From the old JHB Hive when I went to see The Honey.

Johannesburg winters are terrible. Even when they're mild. In the evenings after work (and through my two taxis), I keep my head down and imagine my house socks on my feet. My bra off. Warm.
Last Tuesday, I delayed this joy because a friend and I wanted to see an artistic director and visual artist "in conversation" with an arts editor.

Had this friend not offered to take me straight to where I stay, I would have had to give the event a pass. The art scene, with our bullshit geography and public transport system being what it is, is structured for certain kinds of people. I'm not one of those people. Noord is far.

Leading up to the conversation, I wasn't sure if we would be able to go because after my friend booked our spaces, she didn't get confirmation until late morning on the day of the event. But we got the confirmation. Suddenly, it didn't matter that the space -- The Bubblegum Club at Workshop Newtown -- is small. Our spaces were booked. My spirits were again high and my curiosity piqued. 

The public invite

We got to the venue a little before six, the subjects of the conversation arrived about fifteen minutes later, the facilitator a little after the subjects arrived. So, as six-thirty, the time when the event was supposed to start, ticked by, not much was ready. The photographer, who was supposed -- according to the public Instagram invite -- to do a photobooth taking photos of two women I recognised from the photo sharing app. He would later move on to a beautiful woman with a beaded wig. My friend refused to recognise the against-a-white-wall set up as a photo booth. I only keep the company of petty people.

When we realised there were a few people sitting on the black plastic chairs (very dressed, much space) as the clock sneaked toward seven, my friend and I negotiated the terms of our entering: I was perfectly fine listening from the bench outside. But If she needed me to come inside -- social buffers are great -- we would have to beeline for the seats that seemed to be far from other people. We approached the door and were told, "not yet" by a really pretty woman clearly dressed as the invite had instructed "to the 12s." Okay. Awkward. I went back to my spot on the bench and my friend greeted people she knows. 

The person who won my giveaway copy of The Yearning came through and we chatted for a while. Slowly, the room go full. Others approached the door and were either let in or also told "not yet." A few people were told the standard two-word line but ended up in there because contrary to the look, one of the black chairs had their names on them. The event began, the people who didn't get a chair crowded around the entrance and there was nothing. The sound system I had counted on to carry the talk to me outside seemingly did not work. The facilitator did not speak above an intimate whisper.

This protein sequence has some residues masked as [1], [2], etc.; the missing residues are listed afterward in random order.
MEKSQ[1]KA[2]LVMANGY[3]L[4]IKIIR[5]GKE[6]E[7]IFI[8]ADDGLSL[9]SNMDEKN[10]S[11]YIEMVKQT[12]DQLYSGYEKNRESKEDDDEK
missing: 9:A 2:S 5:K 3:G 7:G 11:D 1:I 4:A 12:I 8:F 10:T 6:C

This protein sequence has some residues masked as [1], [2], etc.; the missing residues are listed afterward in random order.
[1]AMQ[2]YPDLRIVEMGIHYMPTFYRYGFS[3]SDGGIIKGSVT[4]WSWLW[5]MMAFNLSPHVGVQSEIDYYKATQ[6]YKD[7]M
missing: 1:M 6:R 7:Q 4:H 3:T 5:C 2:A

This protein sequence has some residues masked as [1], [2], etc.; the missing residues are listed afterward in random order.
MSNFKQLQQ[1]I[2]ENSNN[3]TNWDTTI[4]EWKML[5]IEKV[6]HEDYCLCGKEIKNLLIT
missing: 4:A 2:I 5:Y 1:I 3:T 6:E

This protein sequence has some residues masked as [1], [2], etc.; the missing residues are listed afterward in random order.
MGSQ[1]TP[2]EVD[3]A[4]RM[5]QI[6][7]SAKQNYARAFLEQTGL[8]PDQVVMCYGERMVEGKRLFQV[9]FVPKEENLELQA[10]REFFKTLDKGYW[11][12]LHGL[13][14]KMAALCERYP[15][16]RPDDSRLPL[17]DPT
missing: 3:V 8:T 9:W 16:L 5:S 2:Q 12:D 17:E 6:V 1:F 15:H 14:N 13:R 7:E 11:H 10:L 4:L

My friend tried and got close, she heard nothing. We queued for a drink because we wanted the pineapple slices. We drained our glasses, we left. I said to my friend, the facilitator would have been better off recording the talk in her living room and sharing it online, tbh. Left behind, was a woman I know from Facebook who seemed terribly disappointed.

Maybe we should have taken comfort that recognisable faces in the Johannesburg night scene and people who were tagged by social handle in the comments of the public invite were also outside, unable to hear or anything. Only, they didn't arrive at six. They arrived well after the doors were barricaded by bodies. I don't know their RSVP status.

In these situations, as an outsider trying to see what the girls and boys who eat izigxavathi eziluhlaza under the gumtree while you sit facing away from the sun eating whatever sad thing people who can't pull off blue tongues eat, are up to, you will be called a hater for asking questions. You are sometimes told to plant your own gumtree even. 

Maybe, if anyone who had to do with the event reads this, I will be branded a hater. This post will not be seen as call to improve their eventing. Maybe the organisers will not think that, actually, it was cold as fuck and making people wait and then not delivering what we brought them out for to every single person there was disrespectful. It was an inconsiderate badly-organised evening. I probably would have been pissed if I had to walk around this dark city, take a local to Noord to take a taxi to where I stay after all that.

As I write this, I have a submission at this editor's desk. Even though I have elected to post that submission on this blog -- it's coming in a day or two, I couldn't help thinking about another one of my tweets. Am I ever going to write and make things in this town if I keep expecting event organisers to respect my time and for platforms to look outside their immediate circles for talent and voices (yes, that was for you Imbawula)?

Nobody is honest in this "scene." I say this as the girl facing away from the sun and routinely looking over my shoulder to those under the gumtree. One of the familiar faces in the Johannesburg "culture scene" who was outside with us, posted a photo from the event, smiling. Nothing about not hearing or seeing anything. Maybe she got in when we left.

TL;DR: the Johannesburg "culture scene" is an incestous wakfest that often will not respect our time, I don't know why I try to act like I don 't know this and go out of my way to be given the finger.

You can read my very informative live-tweet thread from the night here.